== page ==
Genre: Fairy Re-tell
Released: May 2012
Click here to read summary from Goodreads.
Series: Woodcutter Sisters #1
You guys… this story… So spectacularly written.
You can read the blurb anywhere so I won’t say much, this is the story of the youngest of the seven Woodcutter sisters, Sunday. Yes, they are named for the days of the week, following the old rhyme about “Monday’s child is…” (it’s in the book). Anyway, it’s a tale woven of many familiar stories, spiced with humor and family and kindness and love and sadness and Joy and Sorrow.
Having the sisters actually named by their days was mostly helpful in keeping them straight but i occasionally got Saturday and Sunday mixed up. Each one of the array of characters, all of them delightfully complex, come with their merits and misgivings, and each is showcased and utilized with skill. Only occasionally did it feel like there were 1 or 2 many people in the scene, but it was never distracting.
For the first few chapters I was a little annoyed by all the tales being mashed into one story. Well, I say mashed, woven would be a better term. Everything was well crafted, but there were just so many references, it almost felt silly. However, once I got to the end I actually read the acknowledgements and about how putting all of those into a single story was an on-purpose challenge. So that gave me a different view, so when you read it, don’t think she was just trying to rip off the classics. The stories are actually very well pieced into a really lovely whole story.
When it comes to love stories I adore when it starts out with them being friends. Relationships are stronger when built of mutual confidence and true appreciation of the other person and not just “You are beautiful and turn my brain to scrambled eggs… Let’s be in love and make babies!” Sunday’s and Rumbold’s starts with sharing time and hearts and kindness, which of course grows, albeit quietly and softly, right in the squishy part of the feels. Throughout the book, whenever they are together, it is so incredibly sweet and charming, and I love it so much. I can see it it my head and it makes me so happy… *sigh*
Now, I am aware you can’t write a fairy tale without magic, but this one had just a little bit more than the glitter and fairy dust kind. Some of the people being are referred to as fey or as having fey blood. The adjective fey is of Scottish origin meaning fated or doomed, but it is also as having the ability to see into the future (visionary), and marked by an otherworldly air. Here it is connected to having magic or a “fairy” in the bloodline, and those who are fey, or have fey blood in them (born or, um, otherwise), tap into the magic that comes with it. There was some, thought not a lot, of ‘hard magic’ (in this story: the use and teaching of runes, ceremonial bloodletting, and the use of taking lives to extend one’s own), it did, however, play a important part in the story line. While things weren’t made out in detail (there is a “through the window” description of a ceremony scene), I’d rather not have any. Because of this I would not recommend it for younger readers; magic is nice for stories, but it is not something to be trifled with.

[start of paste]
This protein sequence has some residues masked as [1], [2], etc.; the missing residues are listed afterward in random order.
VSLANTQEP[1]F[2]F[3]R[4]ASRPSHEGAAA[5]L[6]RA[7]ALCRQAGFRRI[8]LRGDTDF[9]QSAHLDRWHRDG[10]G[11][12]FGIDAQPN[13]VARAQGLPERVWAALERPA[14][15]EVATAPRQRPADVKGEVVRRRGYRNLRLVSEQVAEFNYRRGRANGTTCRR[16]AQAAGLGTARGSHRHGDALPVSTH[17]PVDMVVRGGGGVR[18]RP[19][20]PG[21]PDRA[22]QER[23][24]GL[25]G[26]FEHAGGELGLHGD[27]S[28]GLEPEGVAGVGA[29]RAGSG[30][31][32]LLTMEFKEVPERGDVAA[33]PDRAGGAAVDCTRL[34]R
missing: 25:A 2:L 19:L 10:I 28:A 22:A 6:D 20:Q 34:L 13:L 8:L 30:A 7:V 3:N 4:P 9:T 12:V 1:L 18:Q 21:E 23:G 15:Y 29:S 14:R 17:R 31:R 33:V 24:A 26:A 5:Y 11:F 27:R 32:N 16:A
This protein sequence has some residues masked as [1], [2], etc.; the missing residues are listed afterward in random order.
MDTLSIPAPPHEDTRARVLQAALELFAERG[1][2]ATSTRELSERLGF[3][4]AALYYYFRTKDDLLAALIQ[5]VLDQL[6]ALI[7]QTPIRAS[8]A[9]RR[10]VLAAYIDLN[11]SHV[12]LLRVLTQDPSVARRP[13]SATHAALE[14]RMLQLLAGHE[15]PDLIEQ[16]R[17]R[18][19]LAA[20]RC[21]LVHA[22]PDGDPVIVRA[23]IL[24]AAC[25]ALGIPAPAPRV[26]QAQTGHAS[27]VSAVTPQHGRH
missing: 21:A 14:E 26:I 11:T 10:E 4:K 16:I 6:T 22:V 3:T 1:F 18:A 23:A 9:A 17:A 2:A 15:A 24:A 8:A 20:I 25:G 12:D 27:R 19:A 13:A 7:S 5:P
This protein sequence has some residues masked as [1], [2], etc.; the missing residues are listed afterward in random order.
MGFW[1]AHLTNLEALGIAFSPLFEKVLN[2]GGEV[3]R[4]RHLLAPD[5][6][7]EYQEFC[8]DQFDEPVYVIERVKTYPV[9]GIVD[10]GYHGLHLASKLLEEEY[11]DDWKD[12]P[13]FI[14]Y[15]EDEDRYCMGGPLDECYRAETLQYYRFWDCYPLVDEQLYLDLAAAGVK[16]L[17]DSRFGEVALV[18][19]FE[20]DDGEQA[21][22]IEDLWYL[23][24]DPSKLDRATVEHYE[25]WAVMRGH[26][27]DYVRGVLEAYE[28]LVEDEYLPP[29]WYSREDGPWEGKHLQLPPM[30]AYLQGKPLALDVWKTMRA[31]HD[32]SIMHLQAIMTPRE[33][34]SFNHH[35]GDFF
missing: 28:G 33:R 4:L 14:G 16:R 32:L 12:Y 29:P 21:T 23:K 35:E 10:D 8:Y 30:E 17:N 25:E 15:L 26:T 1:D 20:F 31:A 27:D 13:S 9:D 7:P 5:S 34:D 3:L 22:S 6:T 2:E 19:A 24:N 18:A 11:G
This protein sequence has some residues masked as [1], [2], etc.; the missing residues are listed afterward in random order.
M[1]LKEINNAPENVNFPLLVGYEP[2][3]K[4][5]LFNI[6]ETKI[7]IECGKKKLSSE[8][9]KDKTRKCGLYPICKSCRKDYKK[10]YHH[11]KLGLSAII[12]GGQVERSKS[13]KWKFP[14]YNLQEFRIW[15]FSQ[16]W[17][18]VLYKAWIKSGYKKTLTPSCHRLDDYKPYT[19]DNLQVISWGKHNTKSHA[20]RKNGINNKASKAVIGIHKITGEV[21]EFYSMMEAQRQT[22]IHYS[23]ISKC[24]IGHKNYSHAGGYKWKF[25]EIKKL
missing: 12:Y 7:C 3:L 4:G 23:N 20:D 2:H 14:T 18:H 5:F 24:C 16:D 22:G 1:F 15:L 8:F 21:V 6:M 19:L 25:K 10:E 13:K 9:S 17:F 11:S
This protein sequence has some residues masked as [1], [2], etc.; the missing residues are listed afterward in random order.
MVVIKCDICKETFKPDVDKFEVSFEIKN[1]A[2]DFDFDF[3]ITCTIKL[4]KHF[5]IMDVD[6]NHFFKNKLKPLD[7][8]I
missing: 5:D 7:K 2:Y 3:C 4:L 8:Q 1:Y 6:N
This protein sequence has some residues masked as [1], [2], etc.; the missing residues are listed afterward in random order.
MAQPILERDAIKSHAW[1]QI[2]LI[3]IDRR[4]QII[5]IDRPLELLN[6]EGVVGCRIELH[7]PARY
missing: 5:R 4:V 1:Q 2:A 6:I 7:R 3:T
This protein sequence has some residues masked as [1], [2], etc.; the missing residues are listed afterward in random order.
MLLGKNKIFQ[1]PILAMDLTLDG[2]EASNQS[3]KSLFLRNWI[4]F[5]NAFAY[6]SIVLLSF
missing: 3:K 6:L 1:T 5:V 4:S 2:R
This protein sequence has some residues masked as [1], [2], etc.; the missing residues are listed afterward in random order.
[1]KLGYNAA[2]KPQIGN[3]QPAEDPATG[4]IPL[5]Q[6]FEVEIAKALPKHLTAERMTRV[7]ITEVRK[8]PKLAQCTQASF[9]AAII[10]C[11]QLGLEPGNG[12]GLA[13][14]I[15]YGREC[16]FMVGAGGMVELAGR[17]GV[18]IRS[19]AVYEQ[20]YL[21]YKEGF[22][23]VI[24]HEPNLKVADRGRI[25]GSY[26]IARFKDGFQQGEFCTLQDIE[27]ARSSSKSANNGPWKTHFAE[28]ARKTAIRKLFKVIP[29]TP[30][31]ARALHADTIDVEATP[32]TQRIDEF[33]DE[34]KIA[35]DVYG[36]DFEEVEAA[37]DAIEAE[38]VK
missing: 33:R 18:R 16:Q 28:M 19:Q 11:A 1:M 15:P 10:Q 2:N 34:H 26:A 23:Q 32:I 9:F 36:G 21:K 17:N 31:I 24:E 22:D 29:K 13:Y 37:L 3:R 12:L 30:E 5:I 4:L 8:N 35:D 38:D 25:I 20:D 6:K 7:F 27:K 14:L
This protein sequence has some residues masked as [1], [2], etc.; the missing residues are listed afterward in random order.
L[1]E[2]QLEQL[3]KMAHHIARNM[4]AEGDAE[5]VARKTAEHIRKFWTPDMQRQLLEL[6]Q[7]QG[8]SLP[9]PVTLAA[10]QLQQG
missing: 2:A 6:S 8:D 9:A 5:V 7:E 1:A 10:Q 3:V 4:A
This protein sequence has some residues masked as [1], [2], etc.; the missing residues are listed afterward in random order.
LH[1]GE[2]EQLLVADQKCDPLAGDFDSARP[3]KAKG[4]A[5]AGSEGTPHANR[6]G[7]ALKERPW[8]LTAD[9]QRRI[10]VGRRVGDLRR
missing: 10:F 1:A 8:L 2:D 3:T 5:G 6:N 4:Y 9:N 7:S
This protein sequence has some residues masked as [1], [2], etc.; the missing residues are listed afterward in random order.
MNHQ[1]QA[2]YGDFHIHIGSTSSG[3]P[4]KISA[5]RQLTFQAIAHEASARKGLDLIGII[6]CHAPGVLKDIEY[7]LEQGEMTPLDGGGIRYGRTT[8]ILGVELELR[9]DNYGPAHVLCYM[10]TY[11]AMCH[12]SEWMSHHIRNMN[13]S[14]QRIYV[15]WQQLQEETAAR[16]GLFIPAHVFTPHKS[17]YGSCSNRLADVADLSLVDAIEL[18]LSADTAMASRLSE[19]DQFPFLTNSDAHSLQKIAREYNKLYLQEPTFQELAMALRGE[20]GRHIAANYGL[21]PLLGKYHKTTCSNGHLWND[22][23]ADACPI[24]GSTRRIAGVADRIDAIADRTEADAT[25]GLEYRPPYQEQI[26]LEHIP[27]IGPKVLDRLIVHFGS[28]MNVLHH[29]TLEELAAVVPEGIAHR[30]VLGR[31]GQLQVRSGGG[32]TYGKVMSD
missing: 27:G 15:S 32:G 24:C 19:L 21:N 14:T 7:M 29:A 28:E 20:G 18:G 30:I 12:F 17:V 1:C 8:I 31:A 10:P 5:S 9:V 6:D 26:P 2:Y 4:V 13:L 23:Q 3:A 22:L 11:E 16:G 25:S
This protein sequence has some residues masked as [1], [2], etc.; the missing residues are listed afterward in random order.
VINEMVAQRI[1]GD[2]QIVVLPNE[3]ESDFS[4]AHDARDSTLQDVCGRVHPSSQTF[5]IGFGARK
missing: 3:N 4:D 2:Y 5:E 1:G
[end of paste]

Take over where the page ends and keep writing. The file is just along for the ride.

Something that I appreciated that the Aunt/Godmother Joy said about Sunday’s magic is to be aware of the consequences and that everything you do affects the things around it. This very much applies to real life.
Enchanted is the first book of four (possibly more to come) and I do think I would like to read the others, however I hope that the magic is a little less intimidating and the magnificent construction carries through.
Also, on a petty note, I want to talk about the cover… With so many amazing dresses out there, what is she wearing?? It looks like she had a short dress and then they stuck a long petticoat underneath it. I’m really confused because i can’t even tell if the black lace was actually on the dress or added digitally. I’m much more into the dress on Saturday on the cover of the next book Hero (the grey dress where she’s sitting down, not the hooded one…).
In spite of the magic and swears, I find myself recommending this one to upper YA readers, because it is so well crafted and the love story is just so nice. It both tugs on the feels and gives you the warm-n-fuzzies.
Interested? Find it here!
Language: 2 – A few well-deserved, and for the most part correctly used, D-s and someone get’s called a donkey (even thought that’s just really crass and quite rude).
Sexual: 0 – I saw another reader mention that allusions to sex were few and easily missed by younger readers, which I must be because I don’t remember any… 🙂
Other: 2 – Some use of “hard magic”
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